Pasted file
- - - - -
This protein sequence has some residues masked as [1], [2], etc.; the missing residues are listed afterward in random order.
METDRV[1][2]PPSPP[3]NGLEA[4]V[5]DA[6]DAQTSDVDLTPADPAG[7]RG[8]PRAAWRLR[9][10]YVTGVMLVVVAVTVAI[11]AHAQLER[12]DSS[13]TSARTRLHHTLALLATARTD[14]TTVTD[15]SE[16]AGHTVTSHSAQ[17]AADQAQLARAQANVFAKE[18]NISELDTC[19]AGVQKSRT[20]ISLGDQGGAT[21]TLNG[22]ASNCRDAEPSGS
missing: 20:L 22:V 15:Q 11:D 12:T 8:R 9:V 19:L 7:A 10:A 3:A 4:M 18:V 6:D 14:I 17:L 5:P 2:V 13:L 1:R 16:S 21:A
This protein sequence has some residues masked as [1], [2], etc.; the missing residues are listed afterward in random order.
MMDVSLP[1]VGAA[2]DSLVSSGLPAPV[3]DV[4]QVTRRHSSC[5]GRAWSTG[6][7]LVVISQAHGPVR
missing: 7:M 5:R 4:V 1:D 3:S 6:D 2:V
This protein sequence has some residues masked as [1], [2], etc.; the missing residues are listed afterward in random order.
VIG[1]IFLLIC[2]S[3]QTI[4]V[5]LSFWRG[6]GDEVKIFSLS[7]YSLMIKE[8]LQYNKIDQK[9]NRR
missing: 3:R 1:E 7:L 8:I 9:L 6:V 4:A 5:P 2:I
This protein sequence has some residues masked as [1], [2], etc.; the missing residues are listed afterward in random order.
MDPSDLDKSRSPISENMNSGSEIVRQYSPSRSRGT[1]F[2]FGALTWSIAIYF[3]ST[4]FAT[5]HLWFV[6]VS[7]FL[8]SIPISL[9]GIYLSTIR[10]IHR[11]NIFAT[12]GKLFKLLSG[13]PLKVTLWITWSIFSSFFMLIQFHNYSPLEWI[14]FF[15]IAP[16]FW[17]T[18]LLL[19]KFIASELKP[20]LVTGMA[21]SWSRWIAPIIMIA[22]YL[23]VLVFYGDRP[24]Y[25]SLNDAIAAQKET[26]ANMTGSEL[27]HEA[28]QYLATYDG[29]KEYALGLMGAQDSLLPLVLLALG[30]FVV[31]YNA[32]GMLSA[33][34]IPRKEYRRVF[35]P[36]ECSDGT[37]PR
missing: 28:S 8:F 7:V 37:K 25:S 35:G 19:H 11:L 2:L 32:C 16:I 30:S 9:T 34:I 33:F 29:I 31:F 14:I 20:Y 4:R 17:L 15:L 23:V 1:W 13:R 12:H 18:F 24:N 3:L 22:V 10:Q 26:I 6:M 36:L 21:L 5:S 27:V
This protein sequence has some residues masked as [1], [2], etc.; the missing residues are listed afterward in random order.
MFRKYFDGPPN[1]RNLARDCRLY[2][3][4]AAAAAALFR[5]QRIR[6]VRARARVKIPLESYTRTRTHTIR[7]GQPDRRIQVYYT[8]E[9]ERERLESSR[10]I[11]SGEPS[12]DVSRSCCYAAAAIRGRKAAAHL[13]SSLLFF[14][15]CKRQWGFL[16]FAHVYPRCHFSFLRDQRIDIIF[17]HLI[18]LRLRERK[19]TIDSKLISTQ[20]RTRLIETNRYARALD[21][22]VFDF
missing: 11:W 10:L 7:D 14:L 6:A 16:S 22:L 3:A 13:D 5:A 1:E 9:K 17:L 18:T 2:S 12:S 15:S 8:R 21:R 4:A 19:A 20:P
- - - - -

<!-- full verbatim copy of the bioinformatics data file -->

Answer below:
This protein sequence has some residues masked as [1], [2], etc.; the missing residues are listed afterward in random order.
METDRV[1][2]PPSPP[3]NGLEA[4]V[5]DA[6]DAQTSDVDLTPADPAG[7]RG[8]PRAAWRLR[9][10]YVTGVMLVVVAVTVAI[11]AHAQLER[12]DSS[13]TSARTRLHHTLALLATARTD[14]TTVTD[15]SE[16]AGHTVTSHSAQ[17]AADQAQLARAQANVFAKE[18]NISELDTC[19]AGVQKSRT[20]ISLGDQGGAT[21]TLNG[22]ASNCRDAEPSGS
missing: 20:L 22:V 15:Q 11:D 12:T 8:R 9:V 19:L 7:A 10:A 3:A 4:M 18:V 6:D 14:I 17:L 5:P 2:V 13:L 1:R 16:S 21:A
This protein sequence has some residues masked as [1], [2], etc.; the missing residues are listed afterward in random order.
MMDVSLP[1]VGAA[2]DSLVSSGLPAPV[3]DV[4]QVTRRHSSC[5]GRAWSTG[6][7]LVVISQAHGPVR
missing: 7:M 5:R 4:V 1:D 3:S 6:D 2:V
This protein sequence has some residues masked as [1], [2], etc.; the missing residues are listed afterward in random order.
VIG[1]IFLLIC[2]S[3]QTI[4]V[5]LSFWRG[6]GDEVKIFSLS[7]YSLMIKE[8]LQYNKIDQK[9]NRR
missing: 3:R 1:E 7:L 8:I 9:L 6:V 4:A 5:P 2:I
This protein sequence has some residues masked as [1], [2], etc.; the missing residues are listed afterward in random order.
MDPSDLDKSRSPISENMNSGSEIVRQYSPSRSRGT[1]F[2]FGALTWSIAIYF[3]ST[4]FAT[5]HLWFV[6]VS[7]FL[8]SIPISL[9]GIYLSTIR[10]IHR[11]NIFAT[12]GKLFKLLSG[13]PLKVTLWITWSIFSSFFMLIQFHNYSPLEWI[14]FF[15]IAP[16]FW[17]T[18]LLL[19]KFIASELKP[20]LVTGMA[21]SWSRWIAPIIMIA[22]YL[23]VLVFYGDRP[24]Y[25]SLNDAIAAQKET[26]ANMTGSEL[27]HEA[28]QYLATYDG[29]KEYALGLMGAQDSLLPLVLLALG[30]FVV[31]YNA[32]GMLSA[33][34]IPRKEYRRVF[35]P[36]ECSDGT[37]PR
missing: 28:S 8:F 7:V 37:K 25:S 35:G 19:H 11:L 2:L 32:C 16:I 30:S 9:T 34:I 33:F 29:I 31:F 14:I 20:Y 4:R 17:L 15:L 23:V 1:W 13:R 12:H 18:F 24:N 3:L 22:V 10:Q 26:I 6:M 36:L 21:L 5:S 27:V
This protein sequence has some residues masked as [1], [2], etc.; the missing residues are listed afterward in random order.
MFRKYFDGPPN[1]RNLARDCRLY[2][3][4]AAAAAALFR[5]QRIR[6]VRARARVKIPLESYTRTRTHTIR[7]GQPDRRIQVYYT[8]E[9]ERERLESSR[10]I[11]SGEPS[12]DVSRSCCYAAAAIRGRKAAAHL[13]SSLLFF[14][15]CKRQWGFL[16]FAHVYPRCHFSFLRDQRIDIIF[17]HLI[18]LRLRERK[19]TIDSKLISTQ[20]RTRLIETNRYARALD[21][22]VFDF
missing: 11:W 10:L 7:D 14:L 6:A 16:S 22:L 3:A 13:D 5:A 1:E 9:K 17:L 18:T 2:S 12:S 15:S 8:R 21:R 4:A 19:A 20:P